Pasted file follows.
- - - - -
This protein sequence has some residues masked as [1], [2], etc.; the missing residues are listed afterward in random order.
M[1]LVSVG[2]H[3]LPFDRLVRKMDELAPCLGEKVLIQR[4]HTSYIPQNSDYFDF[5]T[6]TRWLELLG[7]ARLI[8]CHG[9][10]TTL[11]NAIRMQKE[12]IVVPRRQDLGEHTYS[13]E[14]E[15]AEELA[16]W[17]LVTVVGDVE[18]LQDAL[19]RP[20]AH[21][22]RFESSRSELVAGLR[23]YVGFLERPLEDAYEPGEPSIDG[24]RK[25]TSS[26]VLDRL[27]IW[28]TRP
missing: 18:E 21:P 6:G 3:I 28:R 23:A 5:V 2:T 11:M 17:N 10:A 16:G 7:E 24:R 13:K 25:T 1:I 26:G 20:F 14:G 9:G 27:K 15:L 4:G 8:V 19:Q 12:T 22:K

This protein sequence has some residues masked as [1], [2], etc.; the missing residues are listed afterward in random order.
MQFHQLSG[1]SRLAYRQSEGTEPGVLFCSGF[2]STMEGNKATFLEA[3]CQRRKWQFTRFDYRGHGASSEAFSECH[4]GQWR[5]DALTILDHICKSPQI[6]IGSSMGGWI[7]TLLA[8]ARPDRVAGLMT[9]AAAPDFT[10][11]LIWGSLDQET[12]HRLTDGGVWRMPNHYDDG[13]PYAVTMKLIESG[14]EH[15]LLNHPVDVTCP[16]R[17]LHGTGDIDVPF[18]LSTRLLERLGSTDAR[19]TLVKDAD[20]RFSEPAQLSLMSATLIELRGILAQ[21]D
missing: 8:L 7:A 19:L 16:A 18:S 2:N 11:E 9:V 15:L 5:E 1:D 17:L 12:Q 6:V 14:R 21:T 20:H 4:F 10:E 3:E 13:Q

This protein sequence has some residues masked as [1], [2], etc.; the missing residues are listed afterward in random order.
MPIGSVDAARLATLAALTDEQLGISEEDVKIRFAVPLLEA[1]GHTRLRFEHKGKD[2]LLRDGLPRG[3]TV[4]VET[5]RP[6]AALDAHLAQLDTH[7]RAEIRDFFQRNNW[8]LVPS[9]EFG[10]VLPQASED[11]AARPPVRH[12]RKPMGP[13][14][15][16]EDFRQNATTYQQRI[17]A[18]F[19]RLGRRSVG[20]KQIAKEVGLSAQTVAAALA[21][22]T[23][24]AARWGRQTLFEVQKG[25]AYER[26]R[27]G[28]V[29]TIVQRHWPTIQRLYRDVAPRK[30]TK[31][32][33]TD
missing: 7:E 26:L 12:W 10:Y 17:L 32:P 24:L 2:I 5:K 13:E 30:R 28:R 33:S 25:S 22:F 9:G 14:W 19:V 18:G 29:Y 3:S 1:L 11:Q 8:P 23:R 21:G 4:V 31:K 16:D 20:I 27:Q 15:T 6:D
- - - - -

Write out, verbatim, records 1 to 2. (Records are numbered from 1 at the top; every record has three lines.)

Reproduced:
This protein sequence has some residues masked as [1], [2], etc.; the missing residues are listed afterward in random order.
M[1]LVSVG[2]H[3]LPFDRLVRKMDELAPCLGEKVLIQR[4]HTSYIPQNSDYFDF[5]T[6]TRWLELLG[7]ARLI[8]CHG[9][10]TTL[11]NAIRMQKE[12]IVVPRRQDLGEHTYS[13]E[14]E[15]AEELA[16]W[17]LVTVVGDVE[18]LQDAL[19]RP[20]AH[21][22]RFESSRSELVAGLR[23]YVGFLERPLEDAYEPGEPSIDG[24]RK[25]TSS[26]VLDRL[27]IW[28]TRP
missing: 18:E 21:P 6:G 3:I 28:R 23:A 5:V 2:T 11:M 17:N 10:A 16:G 7:E 24:R 13:K 25:T 1:I 26:G 20:F 14:G 9:G 27:K 15:L 4:G 8:V 19:Q 12:T 22:K

This protein sequence has some residues masked as [1], [2], etc.; the missing residues are listed afterward in random order.
MQFHQLSG[1]SRLAYRQSEGTEPGVLFCSGF[2]STMEGNKATFLEA[3]CQRRKWQFTRFDYRGHGASSEAFSECH[4]GQWR[5]DALTILDHICKSPQI[6]IGSSMGGWI[7]TLLA[8]ARPDRVAGLMT[9]AAAPDFT[10][11]LIWGSLDQET[12]HRLTDGGVWRMPNHYDDG[13]PYAVTMKLIESG[14]EH[15]LLNHPVDVTCP[16]R[17]LHGTGDIDVPF[18]LSTRLLERLGSTDAR[19]TLVKDAD[20]RFSEPAQLSLMSATLIELRGILAQ[21]D
missing: 8:L 7:A 19:L 16:A 18:S 2:N 11:E 9:V 15:L 5:E 1:D 17:L 12:Q 6:V 14:R 21:T 20:H 4:F 10:E 3:E 13:Q